This tutorial demonstrates how to hook up a 128×64 graphics LCD display to a Raspberry Pi.
I have another tutorial if you are interested in 16×2 LCD Displays with the Pi. Unlike the 16×2 which is primarily simple text, the graphics LCD makes it easy to draw graphics, different size text in any font and even play games or show animations. This is the Adafruit ST7565 graphics negative LCD display:
It can be powered directly from the Pi’s 3.3V rail. It requires 5 GPIO pins for data. The display has a negative RGB back light which allows you change the foreground color. An additional 3 GPIO pins are required if you want to control the color from the Pi.
Each Friday is PiDay here at Adafruit! Be sure to check out our posts, tutorials and new Raspberry Pi related products. Adafruit has the largest and best selection of Raspberry Pi accessories and all the code & tutorials to get you up and running in no time!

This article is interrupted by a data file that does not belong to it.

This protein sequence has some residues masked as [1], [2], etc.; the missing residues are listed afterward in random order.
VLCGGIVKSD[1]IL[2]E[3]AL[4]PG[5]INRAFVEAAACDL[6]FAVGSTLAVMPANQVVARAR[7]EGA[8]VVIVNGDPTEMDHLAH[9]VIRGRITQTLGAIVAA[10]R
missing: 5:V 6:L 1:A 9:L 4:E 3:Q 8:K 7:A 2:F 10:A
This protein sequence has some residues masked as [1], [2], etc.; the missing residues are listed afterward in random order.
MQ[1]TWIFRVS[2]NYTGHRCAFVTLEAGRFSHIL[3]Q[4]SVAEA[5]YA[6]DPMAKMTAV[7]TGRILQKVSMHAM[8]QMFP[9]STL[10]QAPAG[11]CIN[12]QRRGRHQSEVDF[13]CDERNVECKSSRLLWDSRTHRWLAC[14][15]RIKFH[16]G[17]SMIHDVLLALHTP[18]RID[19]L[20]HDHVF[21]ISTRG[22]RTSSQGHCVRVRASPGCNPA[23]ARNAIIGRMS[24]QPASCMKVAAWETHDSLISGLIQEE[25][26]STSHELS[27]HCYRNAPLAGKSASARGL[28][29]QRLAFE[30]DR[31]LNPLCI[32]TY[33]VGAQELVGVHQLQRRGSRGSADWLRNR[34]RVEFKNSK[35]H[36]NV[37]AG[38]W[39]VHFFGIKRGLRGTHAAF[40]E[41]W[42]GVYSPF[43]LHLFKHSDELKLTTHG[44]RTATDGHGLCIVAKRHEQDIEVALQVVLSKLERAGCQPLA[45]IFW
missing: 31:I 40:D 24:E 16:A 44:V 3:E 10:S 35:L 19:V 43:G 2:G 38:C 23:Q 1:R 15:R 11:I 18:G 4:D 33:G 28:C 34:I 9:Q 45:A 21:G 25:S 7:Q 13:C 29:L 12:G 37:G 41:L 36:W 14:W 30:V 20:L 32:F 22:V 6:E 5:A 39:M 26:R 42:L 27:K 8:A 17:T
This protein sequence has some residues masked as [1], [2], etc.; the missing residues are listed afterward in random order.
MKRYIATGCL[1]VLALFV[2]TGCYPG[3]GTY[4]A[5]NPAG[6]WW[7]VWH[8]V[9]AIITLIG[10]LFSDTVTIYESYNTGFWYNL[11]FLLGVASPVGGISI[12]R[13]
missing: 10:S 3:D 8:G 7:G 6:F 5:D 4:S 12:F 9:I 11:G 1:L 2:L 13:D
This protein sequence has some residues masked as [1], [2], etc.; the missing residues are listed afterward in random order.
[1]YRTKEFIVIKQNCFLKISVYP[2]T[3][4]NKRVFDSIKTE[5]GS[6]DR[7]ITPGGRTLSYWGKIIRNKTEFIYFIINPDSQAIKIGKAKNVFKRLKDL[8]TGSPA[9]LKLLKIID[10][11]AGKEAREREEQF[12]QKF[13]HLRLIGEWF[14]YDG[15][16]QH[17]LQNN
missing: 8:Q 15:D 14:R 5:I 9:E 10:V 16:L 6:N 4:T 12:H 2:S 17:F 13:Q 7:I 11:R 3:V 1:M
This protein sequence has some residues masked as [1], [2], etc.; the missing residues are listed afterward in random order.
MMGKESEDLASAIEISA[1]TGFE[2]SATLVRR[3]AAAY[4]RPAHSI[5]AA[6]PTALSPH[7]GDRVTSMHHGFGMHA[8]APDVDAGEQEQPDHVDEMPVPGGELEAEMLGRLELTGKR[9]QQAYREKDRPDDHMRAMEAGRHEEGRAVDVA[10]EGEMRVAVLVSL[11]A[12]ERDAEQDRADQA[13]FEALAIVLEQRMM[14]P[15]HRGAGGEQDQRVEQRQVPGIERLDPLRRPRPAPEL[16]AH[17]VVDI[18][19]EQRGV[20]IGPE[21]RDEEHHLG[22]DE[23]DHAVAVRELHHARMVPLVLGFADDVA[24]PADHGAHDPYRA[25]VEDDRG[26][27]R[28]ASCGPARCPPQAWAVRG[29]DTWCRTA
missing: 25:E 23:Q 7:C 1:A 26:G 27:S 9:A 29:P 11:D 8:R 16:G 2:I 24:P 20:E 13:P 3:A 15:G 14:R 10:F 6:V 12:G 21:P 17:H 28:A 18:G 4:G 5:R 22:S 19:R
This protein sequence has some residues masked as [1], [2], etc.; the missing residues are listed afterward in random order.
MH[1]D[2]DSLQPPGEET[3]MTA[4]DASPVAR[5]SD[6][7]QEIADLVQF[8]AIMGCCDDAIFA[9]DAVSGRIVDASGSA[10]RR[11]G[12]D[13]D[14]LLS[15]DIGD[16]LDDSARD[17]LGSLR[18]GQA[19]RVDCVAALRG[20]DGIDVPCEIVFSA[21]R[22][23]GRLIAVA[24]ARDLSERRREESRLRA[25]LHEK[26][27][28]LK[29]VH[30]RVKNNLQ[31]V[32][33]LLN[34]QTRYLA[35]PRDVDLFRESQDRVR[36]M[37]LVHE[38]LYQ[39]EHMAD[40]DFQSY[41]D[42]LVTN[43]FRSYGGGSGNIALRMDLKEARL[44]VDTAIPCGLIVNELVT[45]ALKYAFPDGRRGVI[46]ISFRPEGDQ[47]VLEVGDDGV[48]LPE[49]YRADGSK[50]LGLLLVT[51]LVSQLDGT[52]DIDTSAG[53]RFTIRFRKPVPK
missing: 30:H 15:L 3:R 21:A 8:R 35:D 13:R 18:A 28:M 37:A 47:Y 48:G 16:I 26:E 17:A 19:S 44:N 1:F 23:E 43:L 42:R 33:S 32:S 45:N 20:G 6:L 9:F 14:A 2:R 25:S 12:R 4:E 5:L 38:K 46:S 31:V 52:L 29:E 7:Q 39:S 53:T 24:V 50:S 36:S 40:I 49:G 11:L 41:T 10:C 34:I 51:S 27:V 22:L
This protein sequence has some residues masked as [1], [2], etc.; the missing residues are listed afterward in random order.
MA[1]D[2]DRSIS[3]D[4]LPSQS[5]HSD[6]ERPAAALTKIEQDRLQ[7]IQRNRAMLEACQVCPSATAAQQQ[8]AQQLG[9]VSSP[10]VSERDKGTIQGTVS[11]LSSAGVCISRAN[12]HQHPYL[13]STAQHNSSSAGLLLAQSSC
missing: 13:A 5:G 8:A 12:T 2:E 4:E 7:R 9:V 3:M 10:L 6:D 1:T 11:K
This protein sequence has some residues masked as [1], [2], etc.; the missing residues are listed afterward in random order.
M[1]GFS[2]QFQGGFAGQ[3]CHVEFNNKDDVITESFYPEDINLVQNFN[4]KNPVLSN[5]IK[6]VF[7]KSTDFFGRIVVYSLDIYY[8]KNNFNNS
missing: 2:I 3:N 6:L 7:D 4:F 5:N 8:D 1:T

Stop breadboarding and soldering – start making immediately! Adafruit’s Circuit Playground is jam-packed with LEDs, sensors, buttons, alligator clip pads and more. Build projects with Circuit Playground in a few minutes with the drag-and-drop MakeCode programming site, learn computer science using the CS Discoveries class on code.org, jump into CircuitPython to learn Python and hardware together, or even use Arduino IDE. Circuit Playground Express is the newest and best Circuit Playground board, with support for MakeCode, CircuitPython, and Arduino. It has a powerful processor, 10 NeoPixels, mini speaker, InfraRed receive and transmit, two buttons, a switch, 14 alligator clip pads, and lots of sensors: capacitive touch, IR proximity, temperature, light, motion and sound. A whole wide world of electronics and coding is waiting for you, and it fits in the palm of your hand.